from willowSteelworkers Plan Job Creation via Worker Coops:US Steelworkers to Experiment with Factory Ownership, Mondragon Style: 'One Worker, One Vote' YEAH!!!
There's more stuff over at angry black woman if you are interested.
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A warning on prepared food items... Anything you buy that is "prepared" be it chopped up watermellons, soup, or something from the hot bar, is likely not something you would buy in its raw form. Which is to say, gnarly produce that wont sell, meat that is a day or two from spoilage etc... Dunno just something to think about before you cough up 7.99lb on some mashed potatoes and some asian inspired beef dish. I'm guessing that most stores do this though as it is a way to cut down on shrink and also adds value to an otherwise worthless product. As a decent to good cook, I refuse to buy anything that is not only more expensive but also less quality. (Go next time and see how many items use ground beef, sausages or bits and pieces of fish)
Finally, each year employees vote on the new benefits package, what kind of health plan, what kind of personal days and how many, retirement and stock options etc... If you are savvy in the employment/legal fields you will realize that this is very similar to an in-house or owner sponsored union, which is a violation of the NLRB, but I have not done enough of the research to determine if this is a true violation, though I will say my labor law professor about had a heart attack when I told her. It's one of the things I liked about working there, but it is also the main reason why WF employees think unions are meaningless and just take your money for dues.MORE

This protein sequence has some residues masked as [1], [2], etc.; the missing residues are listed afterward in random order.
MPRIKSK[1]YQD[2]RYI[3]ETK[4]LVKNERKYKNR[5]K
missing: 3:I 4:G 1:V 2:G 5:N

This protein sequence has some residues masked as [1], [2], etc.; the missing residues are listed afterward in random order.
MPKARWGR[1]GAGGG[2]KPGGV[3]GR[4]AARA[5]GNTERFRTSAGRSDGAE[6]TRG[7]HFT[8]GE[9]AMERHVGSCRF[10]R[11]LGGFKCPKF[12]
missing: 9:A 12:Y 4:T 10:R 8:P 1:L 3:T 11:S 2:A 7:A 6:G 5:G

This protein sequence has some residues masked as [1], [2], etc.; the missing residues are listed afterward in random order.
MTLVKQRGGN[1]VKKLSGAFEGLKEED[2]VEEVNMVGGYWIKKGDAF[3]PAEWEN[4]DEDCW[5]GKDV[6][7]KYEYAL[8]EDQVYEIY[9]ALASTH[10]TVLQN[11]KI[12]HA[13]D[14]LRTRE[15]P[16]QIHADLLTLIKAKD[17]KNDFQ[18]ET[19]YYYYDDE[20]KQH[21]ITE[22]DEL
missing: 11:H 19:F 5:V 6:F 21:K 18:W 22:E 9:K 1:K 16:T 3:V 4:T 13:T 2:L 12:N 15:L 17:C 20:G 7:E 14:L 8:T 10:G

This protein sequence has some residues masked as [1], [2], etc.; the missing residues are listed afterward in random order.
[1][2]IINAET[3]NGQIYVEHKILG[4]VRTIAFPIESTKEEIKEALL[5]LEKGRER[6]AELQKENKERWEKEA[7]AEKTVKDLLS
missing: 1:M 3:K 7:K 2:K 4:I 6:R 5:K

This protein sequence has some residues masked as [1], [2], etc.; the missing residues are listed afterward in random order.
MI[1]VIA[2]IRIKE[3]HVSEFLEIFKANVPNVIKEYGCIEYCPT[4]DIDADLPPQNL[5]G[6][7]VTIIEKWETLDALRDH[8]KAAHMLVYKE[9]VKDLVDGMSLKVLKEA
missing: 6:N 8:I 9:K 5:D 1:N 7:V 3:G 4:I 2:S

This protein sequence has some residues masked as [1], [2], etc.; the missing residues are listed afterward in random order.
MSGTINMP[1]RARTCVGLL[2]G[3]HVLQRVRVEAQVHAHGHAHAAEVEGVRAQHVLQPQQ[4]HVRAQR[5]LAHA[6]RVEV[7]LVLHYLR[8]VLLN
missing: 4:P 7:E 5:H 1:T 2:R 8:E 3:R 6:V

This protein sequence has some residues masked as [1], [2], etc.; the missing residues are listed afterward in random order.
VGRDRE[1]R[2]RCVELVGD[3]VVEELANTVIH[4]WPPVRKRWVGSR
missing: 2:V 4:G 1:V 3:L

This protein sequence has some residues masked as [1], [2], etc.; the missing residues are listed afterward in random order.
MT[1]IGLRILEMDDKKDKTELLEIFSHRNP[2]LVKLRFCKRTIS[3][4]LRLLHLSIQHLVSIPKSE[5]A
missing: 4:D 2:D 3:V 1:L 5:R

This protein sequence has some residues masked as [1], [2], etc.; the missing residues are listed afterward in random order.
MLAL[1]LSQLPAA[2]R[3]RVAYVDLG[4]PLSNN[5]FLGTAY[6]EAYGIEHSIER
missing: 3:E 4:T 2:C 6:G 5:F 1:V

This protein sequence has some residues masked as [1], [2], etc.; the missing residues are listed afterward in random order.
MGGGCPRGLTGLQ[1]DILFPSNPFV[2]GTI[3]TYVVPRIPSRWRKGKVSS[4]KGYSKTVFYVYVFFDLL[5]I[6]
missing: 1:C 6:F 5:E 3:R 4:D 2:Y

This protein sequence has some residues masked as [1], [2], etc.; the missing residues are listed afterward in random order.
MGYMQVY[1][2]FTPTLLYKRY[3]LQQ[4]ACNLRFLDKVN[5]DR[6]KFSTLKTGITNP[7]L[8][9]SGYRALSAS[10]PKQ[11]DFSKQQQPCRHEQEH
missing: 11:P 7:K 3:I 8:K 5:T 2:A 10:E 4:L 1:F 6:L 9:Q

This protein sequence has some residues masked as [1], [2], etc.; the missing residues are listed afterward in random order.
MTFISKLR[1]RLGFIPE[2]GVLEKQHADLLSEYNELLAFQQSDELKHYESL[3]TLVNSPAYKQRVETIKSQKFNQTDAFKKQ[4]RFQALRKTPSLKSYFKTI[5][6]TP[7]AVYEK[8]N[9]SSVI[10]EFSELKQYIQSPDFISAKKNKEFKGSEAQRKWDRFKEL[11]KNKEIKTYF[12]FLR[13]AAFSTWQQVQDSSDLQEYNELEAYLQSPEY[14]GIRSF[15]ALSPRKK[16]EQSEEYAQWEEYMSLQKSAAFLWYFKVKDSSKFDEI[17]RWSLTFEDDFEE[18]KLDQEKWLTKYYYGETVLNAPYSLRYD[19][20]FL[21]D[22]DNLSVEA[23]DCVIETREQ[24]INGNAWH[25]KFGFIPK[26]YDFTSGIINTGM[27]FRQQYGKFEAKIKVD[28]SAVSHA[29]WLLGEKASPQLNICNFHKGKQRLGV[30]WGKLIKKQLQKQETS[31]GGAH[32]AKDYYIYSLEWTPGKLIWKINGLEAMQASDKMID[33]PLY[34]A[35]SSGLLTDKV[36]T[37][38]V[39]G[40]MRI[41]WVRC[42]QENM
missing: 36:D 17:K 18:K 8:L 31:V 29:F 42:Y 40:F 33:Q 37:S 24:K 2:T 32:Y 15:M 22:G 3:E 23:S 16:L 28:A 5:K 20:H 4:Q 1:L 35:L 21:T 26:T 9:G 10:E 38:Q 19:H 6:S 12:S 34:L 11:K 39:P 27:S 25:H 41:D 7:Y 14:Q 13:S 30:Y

Walmart pulls in billions every year but barely pays its workers a living wage. Not only that but they've aggressively resisted efforts among workers to unionize. Walmart's slogan is Save Money, Live Better. As Vikki Gill, a former Walmart store manager in Illinois says, the company is saving money and living better at the associate's expense. In this documentary from Walmart Workers for Change, employees discuss their fight for a living wage, union representation, and decent benefits. Walmart's union busting tactics are notorious but Union Federation Change to Win has been turning up the heat lately and says efforts to unionize are underway at over 100 stores.
Heather Boushey of the Center For American Progress on the current economic crisis and how mass unemployment will change the way we live. This time around, men are losing jobs at a much faster rate than women--four out of five in fact. Boushey says that means that millions of families are making due on much less than they were before. Thus focusing on pay equity issues and making sure women are getting a fair days pay is more important than ever. The gap between men and women's unemployment, Boushey says, has never been higher.